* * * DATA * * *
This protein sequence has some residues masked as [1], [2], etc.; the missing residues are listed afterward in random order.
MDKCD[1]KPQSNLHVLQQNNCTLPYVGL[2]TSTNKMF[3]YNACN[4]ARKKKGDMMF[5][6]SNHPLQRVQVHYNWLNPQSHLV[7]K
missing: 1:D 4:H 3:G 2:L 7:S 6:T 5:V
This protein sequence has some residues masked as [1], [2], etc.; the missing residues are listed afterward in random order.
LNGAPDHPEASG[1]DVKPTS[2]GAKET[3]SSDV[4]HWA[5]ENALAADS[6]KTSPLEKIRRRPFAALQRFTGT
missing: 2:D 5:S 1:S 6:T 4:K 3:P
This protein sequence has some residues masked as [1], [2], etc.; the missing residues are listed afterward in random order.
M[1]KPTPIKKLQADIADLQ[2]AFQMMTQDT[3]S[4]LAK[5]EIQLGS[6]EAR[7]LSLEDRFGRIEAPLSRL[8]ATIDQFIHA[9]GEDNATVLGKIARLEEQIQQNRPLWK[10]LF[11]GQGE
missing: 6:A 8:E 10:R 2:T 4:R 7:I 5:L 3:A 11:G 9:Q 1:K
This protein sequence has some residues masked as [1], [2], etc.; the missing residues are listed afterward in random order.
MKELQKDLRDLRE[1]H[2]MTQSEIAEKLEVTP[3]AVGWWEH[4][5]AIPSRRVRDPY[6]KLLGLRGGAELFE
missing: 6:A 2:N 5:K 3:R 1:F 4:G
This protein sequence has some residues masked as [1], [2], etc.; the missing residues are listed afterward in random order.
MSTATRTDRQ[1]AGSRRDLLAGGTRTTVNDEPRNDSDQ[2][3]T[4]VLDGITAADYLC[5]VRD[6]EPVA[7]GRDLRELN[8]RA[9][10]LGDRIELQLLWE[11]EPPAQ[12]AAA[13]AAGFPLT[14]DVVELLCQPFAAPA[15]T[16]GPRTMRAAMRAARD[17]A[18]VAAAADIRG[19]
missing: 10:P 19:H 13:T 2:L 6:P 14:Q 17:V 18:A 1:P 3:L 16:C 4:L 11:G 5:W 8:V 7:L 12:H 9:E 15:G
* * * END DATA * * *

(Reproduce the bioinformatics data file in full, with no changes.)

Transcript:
This protein sequence has some residues masked as [1], [2], etc.; the missing residues are listed afterward in random order.
MDKCD[1]KPQSNLHVLQQNNCTLPYVGL[2]TSTNKMF[3]YNACN[4]ARKKKGDMMF[5][6]SNHPLQRVQVHYNWLNPQSHLV[7]K
missing: 1:D 4:H 3:G 2:L 7:S 6:T 5:V
This protein sequence has some residues masked as [1], [2], etc.; the missing residues are listed afterward in random order.
LNGAPDHPEASG[1]DVKPTS[2]GAKET[3]SSDV[4]HWA[5]ENALAADS[6]KTSPLEKIRRRPFAALQRFTGT
missing: 2:D 5:S 1:S 6:T 4:K 3:P
This protein sequence has some residues masked as [1], [2], etc.; the missing residues are listed afterward in random order.
M[1]KPTPIKKLQADIADLQ[2]AFQMMTQDT[3]S[4]LAK[5]EIQLGS[6]EAR[7]LSLEDRFGRIEAPLSRL[8]ATIDQFIHA[9]GEDNATVLGKIARLEEQIQQNRPLWK[10]LF[11]GQGE
missing: 6:A 8:E 10:R 2:T 4:R 7:I 5:L 3:A 11:G 9:Q 1:K
This protein sequence has some residues masked as [1], [2], etc.; the missing residues are listed afterward in random order.
MKELQKDLRDLRE[1]H[2]MTQSEIAEKLEVTP[3]AVGWWEH[4][5]AIPSRRVRDPY[6]KLLGLRGGAELFE
missing: 6:A 2:N 5:K 3:R 1:F 4:G
This protein sequence has some residues masked as [1], [2], etc.; the missing residues are listed afterward in random order.
MSTATRTDRQ[1]AGSRRDLLAGGTRTTVNDEPRNDSDQ[2][3]T[4]VLDGITAADYLC[5]VRD[6]EPVA[7]GRDLRELN[8]RA[9][10]LGDRIELQLLWE[11]EPPAQ[12]AAA[13]AAGFPLT[14]DVVELLCQPFAAPA[15]T[16]GPRTMRAAMRAARD[17]A[18]VAAAADIRG[19]
missing: 10:P 19:H 13:T 2:L 6:P 14:Q 17:V 18:A 1:P 3:L 16:C 4:L 11:G 5:W 8:V 7:L 12:H 9:E 15:G